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Interpreting Data Mining Results with Linked Data for Learning Analytics
 

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Interpreting Data Mining Results with Linked Data for Learning Analytics: Motivation, Case Study and Directions

Interpreting Data Mining Results with Linked Data for Learning Analytics: Motivation, Case Study and Directions
Presentation at the LAK 2013 conference - 10-04-2013

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    Interpreting Data Mining Results with Linked Data for Learning Analytics Interpreting Data Mining Results with Linked Data for Learning Analytics Presentation Transcript

    • Interpreting Data Mining Results with Linked Data for Learning Analytics:Motivation, Case Study and Directions Mathieu d’Aquin Knowledge Media Institute, The Open University mdaquin.net - @mdaquin mathieu.daquin@open.ac.uk Nicolas Jay Université de Lorraine, LORIA, nicolas.jay@loria.fr
    • My super naïve view of learninganalytics Insight! Tada! Some kind of data processing VisualisationData (from some educationrelated system)
    • But actually… Insight! Tadada! Some kind of data processing Visualisation InterpretationData (from some educationrelated system)
    • Needs more data/information Insight! Tadada Some kind of data dou! processing Visualisation Background InterpretationData (from some knowledge educationrelated system)
    • The challenge for learning analyticsMost of the time, background knowledgeneeds to be in the head of the people lookingat the analytics.How to find/obtain background informationfor interpretation to support him/herconsidering that: – The data we are analysing and insight we are trying to obtain can cover a wide range of things, topics, domains, subjects… – We might not know in advance we background information is needed for interpretation Our approach: Integrate linked datasources at the time of interpretation
    • What’s linked dataSee the “Using Linked Data in LearningAnalytics” tutorial yesterdayhttp://linkedu.eu/event/lak2013-linkeddata-tutorial/
    • Linked Data Open University Person: Mathieu Website Publication: Pub1 author workFor Open University VLE Course: M366 offersKMi Website M366 Course page Organisation: The Open University Mathieu’s Homepage availableIn setBook Mathieu’s List of Mathieu’s Publications Twitter Country: Belgium Book: Mechatronics The Web The Web of Linked Data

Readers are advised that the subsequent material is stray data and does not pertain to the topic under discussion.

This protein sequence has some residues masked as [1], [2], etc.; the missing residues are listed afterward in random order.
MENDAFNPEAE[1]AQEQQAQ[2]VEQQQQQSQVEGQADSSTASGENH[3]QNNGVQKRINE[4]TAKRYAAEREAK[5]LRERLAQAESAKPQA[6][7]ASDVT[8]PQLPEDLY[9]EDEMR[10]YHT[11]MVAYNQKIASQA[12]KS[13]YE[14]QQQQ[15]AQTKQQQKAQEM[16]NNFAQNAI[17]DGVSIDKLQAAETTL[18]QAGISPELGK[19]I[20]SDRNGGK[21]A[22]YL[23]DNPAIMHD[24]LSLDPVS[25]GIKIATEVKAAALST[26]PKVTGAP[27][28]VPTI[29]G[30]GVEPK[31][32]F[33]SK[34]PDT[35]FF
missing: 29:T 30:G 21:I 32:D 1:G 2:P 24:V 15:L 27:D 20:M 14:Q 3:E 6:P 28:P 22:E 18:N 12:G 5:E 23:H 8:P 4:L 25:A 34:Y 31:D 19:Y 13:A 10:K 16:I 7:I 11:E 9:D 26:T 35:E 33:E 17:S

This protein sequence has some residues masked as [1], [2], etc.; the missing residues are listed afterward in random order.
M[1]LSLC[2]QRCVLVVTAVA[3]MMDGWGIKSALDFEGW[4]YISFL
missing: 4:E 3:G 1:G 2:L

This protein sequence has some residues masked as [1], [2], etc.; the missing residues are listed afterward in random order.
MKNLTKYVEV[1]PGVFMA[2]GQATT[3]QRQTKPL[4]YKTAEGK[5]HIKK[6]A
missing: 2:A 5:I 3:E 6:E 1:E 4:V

• rNews Music Ontology Geo Ontology SIOC Media Ontology Dublin Core DBPedia FOAF OntologyDOAP FMA BIBO Ontology LODE Gene Ontology
    • Example: data.open.ac.uk
    • Use case: student enrolment dataFrom theOpenUniversity’sCourse ProfileFacebookApplication: Examples:Who enrolledto what Student ID Course Code Status Date 112 dse212 Studying 2007course at 112 d315 Intend to study 2008what time 109 a207 Completed 2005
    • Sequence miningWe can represent each student’s trajectory by asequence of courses, e.g. (DD100)  (D203, S180)  (S283)Applying sequence mining makes it possible tofind frequent patterns in these sequences, i.e.,courses often taken together in a certain order.
    • The results(and again, why they need background knowledge forinterpretation)Out of 8,806 sequences (students), we obtained126 different sequential patterns with a supportthreshold of 100*i.e. filtering out patterns included in less than 100 sequences. Sequential pattern Support (DD100)  (DSE212) 232 Examples: (DSE212)  (ED209)  (DD303) 150 (B120)  (B201) 122How to know what that means?We need background information about thecourses (DD100, DSE212, ED209 ,etc.)
    • The approach tointerpretation:Building a navigationstructure in thepatterns usingdimensions obtainedin linked data
    • Making the results linked datacompliantUse a simple ontology of sequences to representthe patternsAnd use linked data URIs to represent the items,e.g. DSE212 http://data.open.ac.uk/course/dse212
    • Selecting a dimension in linked dataPropose relations thatapply to the items ofthe patternsThen relations thatapply to the objects ofthese relationsEtc.i.e. follow the links to build a chain ofrelationships.
    • Building a hierarchy of patternsThe end-values of thechain of relations builtout of following linksof linked data formattributes of thepatternsBuild a lattice(hierarchy) ofconcepts representinggroupings of theseattributes, usingformal conceptanalysis
    • Exploring the hierarchy
    • Benefits(see following examples)Provides an overview of the patternsobtained along a custom dimensionHelps identifying gaps and issues inthe original data/processHelps identifying areas in need offurther explorationGeneric: can be straightforwardlyapplied to other source data, otherlinked data and other mining methods
    • Generalisationof the subjects
    • Examples • Subjects of booksSubjects ofrelated coursematerial
    • ExamplesAssessmentmethod
    • DiscussionLimitations of the approach: – Requires the results to be linked data and the items to connect to linked data – Sources of linked data needs to be available to support interpretation) http://data.linkededucation.org/linkedup/catalog
    • Discussion: It’s a loop Views and Data selection dimensions mining Background InterpretationData (from some knowledge educationrelated system)
    • ConclusionLinked data can be used to enrich andbring some meaningful structure tothe patterns from an analytics/miningprocessIntroducing linked data not only ininput of the process, but also insupport of more analytical tasksPromising, considering the growth ofeducation-related linked dataShould become part of an iterativeprocess, where patterns and data getrefined through interpretation and theintroduction of backgroundinformation from linked data
    • Thank you! More info at: http://mdaquin.net @mdaquin http://linkedup-project.eu http://linkedup-challenge.orghttp://linkedu.eu/event/lak2013-linkeddata- tutorial/